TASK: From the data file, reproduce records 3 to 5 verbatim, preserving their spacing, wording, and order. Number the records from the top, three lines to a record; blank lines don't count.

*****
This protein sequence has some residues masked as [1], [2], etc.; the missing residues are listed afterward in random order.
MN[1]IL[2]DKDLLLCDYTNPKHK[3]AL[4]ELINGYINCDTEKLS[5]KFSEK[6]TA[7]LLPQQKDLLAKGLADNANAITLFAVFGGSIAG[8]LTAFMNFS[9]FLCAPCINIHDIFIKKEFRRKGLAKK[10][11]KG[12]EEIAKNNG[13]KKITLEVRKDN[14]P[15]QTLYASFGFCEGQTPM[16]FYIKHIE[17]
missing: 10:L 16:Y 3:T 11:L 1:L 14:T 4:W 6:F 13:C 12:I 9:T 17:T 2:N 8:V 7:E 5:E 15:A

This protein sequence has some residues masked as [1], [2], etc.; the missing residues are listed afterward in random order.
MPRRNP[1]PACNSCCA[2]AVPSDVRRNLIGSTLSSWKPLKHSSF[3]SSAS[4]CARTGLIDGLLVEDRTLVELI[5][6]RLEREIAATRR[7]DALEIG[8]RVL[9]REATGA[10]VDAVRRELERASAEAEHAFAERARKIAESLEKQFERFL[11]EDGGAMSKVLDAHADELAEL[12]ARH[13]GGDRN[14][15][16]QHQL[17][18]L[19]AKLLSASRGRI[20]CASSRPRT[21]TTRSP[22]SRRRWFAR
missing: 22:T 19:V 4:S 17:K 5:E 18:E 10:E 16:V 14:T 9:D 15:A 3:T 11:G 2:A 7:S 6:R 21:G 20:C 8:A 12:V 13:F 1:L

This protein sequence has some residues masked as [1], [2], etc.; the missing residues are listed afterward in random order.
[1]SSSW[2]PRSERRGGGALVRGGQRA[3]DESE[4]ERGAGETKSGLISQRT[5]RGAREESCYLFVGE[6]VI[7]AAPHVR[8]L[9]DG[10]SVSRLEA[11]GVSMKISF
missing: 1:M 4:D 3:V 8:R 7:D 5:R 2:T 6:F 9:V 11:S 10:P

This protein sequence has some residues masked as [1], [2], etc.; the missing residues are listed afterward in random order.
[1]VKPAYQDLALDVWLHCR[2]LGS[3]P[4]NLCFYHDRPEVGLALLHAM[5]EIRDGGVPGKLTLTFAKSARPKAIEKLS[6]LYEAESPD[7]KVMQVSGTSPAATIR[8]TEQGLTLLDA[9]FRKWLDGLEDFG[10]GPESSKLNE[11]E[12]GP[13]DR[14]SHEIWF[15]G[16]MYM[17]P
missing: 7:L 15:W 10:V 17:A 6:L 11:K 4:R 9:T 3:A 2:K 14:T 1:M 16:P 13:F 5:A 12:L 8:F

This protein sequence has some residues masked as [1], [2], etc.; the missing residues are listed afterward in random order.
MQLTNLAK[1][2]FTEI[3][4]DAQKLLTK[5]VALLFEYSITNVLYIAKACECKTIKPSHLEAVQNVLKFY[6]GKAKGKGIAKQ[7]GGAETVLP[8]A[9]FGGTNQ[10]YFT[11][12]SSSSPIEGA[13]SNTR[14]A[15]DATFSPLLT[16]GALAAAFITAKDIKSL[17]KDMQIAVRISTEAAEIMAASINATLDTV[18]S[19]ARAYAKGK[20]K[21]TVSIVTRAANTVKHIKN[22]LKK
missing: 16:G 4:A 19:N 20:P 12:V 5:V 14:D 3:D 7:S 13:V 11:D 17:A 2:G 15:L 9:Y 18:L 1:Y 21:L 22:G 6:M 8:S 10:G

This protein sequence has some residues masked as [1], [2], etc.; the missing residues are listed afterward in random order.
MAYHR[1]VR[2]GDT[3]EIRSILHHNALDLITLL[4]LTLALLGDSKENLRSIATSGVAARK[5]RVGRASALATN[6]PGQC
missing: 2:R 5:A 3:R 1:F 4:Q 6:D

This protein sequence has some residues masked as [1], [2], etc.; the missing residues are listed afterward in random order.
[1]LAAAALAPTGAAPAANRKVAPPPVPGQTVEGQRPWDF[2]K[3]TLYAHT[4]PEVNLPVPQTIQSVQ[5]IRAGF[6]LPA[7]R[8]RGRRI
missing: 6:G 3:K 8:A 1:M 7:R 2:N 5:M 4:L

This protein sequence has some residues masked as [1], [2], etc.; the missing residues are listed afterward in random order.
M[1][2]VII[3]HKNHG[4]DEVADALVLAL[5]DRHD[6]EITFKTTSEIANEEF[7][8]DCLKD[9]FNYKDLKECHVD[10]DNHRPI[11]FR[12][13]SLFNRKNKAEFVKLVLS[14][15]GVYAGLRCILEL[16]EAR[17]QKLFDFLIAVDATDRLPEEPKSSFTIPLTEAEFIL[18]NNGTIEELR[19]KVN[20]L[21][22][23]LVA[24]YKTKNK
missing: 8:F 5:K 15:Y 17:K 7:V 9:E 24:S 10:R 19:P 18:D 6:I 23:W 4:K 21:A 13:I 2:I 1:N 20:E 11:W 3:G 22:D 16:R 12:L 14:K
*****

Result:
This protein sequence has some residues masked as [1], [2], etc.; the missing residues are listed afterward in random order.
[1]SSSW[2]PRSERRGGGALVRGGQRA[3]DESE[4]ERGAGETKSGLISQRT[5]RGAREESCYLFVGE[6]VI[7]AAPHVR[8]L[9]DG[10]SVSRLEA[11]GVSMKISF
missing: 1:M 4:D 3:V 8:R 7:D 5:R 2:T 6:F 9:V 11:S 10:P

This protein sequence has some residues masked as [1], [2], etc.; the missing residues are listed afterward in random order.
[1]VKPAYQDLALDVWLHCR[2]LGS[3]P[4]NLCFYHDRPEVGLALLHAM[5]EIRDGGVPGKLTLTFAKSARPKAIEKLS[6]LYEAESPD[7]KVMQVSGTSPAATIR[8]TEQGLTLLDA[9]FRKWLDGLEDFG[10]GPESSKLNE[11]E[12]GP[13]DR[14]SHEIWF[15]G[16]MYM[17]P
missing: 7:L 15:W 10:V 17:A 6:L 11:K 4:R 9:T 3:A 2:K 14:T 1:M 16:P 13:F 5:A 12:L 8:F

This protein sequence has some residues masked as [1], [2], etc.; the missing residues are listed afterward in random order.
MQLTNLAK[1][2]FTEI[3][4]DAQKLLTK[5]VALLFEYSITNVLYIAKACECKTIKPSHLEAVQNVLKFY[6]GKAKGKGIAKQ[7]GGAETVLP[8]A[9]FGGTNQ[10]YFT[11][12]SSSSPIEGA[13]SNTR[14]A[15]DATFSPLLT[16]GALAAAFITAKDIKSL[17]KDMQIAVRISTEAAEIMAASINATLDTV[18]S[19]ARAYAKGK[20]K[21]TVSIVTRAANTVKHIKN[22]LKK
missing: 16:G 4:A 19:N 20:P 12:V 5:V 14:D 3:D 7:S 13:V 11:D 17:A 2:G 15:L 9:Y 18:L 1:Y 21:L 22:G 6:M 8:S 10:G